Choosing a college? Deciding what to do following high school graduation can be one of the most stressful decisions teenagers have ever made. Those who choose further education must also pick a college, a major, and more. While these students are trying to decide where they’ll attend college, they will get lots of advice: sound counsel that really does help and trivial platitudes that don’t do anyone any good.
A few facts
- Truth: Talking to other people helps. Talk to teachers, mentors, and adults who care about you. Talk to friends, current students, and alumni. You’ll gain new information and insight that will make it easier to make your choice.
- Truth: Visiting campuses offers insight. Sometimes, when you are on the actual campus, you just get a feeling. Trust that feeling. You want to be in a place where you feel comfortable, at home. I’d argue that the feeling is more important than the quality of the major. (Students change majors all the time. The feeling is a lot more reliable.)
- Truth: You might not get that feeling right away. It might have to grow on you; trust yourself. Some people fall in love more slowly and more systematically. It’s the same with choosing a college.
- Truth: Waiting until the last possible minute might be good. As other students turn down scholarships, money is made available to holdouts. In the last week of April, my son’s scholarship awards went up daily. DAILY! So take your time.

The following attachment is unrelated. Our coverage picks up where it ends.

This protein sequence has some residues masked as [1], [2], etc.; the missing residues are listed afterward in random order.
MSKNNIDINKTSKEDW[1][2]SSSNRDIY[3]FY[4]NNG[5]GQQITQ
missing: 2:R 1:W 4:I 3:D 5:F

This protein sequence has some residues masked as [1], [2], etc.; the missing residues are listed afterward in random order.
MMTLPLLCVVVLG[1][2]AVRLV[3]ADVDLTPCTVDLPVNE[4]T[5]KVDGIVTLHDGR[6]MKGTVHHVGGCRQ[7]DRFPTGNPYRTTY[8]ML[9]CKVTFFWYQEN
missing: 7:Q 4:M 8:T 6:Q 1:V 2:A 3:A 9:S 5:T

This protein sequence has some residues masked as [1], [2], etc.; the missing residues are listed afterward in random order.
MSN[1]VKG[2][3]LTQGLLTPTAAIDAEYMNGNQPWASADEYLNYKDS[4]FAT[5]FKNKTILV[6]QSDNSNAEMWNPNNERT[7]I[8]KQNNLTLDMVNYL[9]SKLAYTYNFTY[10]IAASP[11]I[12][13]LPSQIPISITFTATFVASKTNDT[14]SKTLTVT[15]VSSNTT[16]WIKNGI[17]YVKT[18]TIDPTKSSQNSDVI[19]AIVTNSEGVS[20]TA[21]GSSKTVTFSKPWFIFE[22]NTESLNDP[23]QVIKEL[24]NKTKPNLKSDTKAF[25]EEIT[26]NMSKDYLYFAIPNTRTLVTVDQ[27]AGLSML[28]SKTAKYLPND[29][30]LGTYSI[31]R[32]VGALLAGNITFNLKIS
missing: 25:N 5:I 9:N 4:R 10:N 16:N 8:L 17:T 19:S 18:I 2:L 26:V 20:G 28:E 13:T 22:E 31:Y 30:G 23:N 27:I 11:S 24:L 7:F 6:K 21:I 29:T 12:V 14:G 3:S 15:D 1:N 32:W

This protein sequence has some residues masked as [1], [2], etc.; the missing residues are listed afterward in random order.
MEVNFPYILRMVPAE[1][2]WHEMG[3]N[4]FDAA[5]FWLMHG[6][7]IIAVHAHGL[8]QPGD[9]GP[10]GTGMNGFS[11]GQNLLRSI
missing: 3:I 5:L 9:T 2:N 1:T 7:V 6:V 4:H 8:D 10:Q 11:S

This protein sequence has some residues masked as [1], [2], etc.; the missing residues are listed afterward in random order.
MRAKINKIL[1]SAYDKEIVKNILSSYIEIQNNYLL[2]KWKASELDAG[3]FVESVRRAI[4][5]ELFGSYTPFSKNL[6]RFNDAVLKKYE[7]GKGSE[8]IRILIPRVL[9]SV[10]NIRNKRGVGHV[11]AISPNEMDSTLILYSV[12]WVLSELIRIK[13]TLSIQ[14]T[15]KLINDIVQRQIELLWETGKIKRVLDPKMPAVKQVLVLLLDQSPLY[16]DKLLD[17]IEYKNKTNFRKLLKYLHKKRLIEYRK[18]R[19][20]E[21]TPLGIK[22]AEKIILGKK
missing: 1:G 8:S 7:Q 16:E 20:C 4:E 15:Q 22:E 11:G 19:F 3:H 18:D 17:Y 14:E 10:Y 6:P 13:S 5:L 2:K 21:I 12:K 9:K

Myths & myth-adjacent statements
Unfortunately, students also hear things that are more myth than truth and are neither exceptionally helpful nor entirely true. Here are just a few of those.
Hopefully False: “This will be the best four years of your life.”
Really? It wasn’t the best four years of my life and I had a great collegiate experience. But best years of my life? Not even close. Frankly, there’s not much that compares to my childhood summers: homemade ice cream under the carport; watermelon seed spitting contests; roller skating, bike riding, playing in my playhouse. Those were some great years. But then, the last four years have been good too. And the four before that. Life is full of great years, so at the very least, you’re overstating.
But there’s a bigger problem with this statement. Expectation. Expectation can just flat slaughter reality. See, no matter how good college is for you, I promise you it won’t be perfect. You’ll have some life-changing experiences, but some of those you would just as soon have lived without. College can be wonderful. It can be difficult. It can be wonderfully difficult and difficultly wonderful. But don’t set students up to approach the next four years as the highlight of life. That’s just not true. And if it is, that’s sad.
Somewhat False: “You’ll meet the best friends of your life in college.”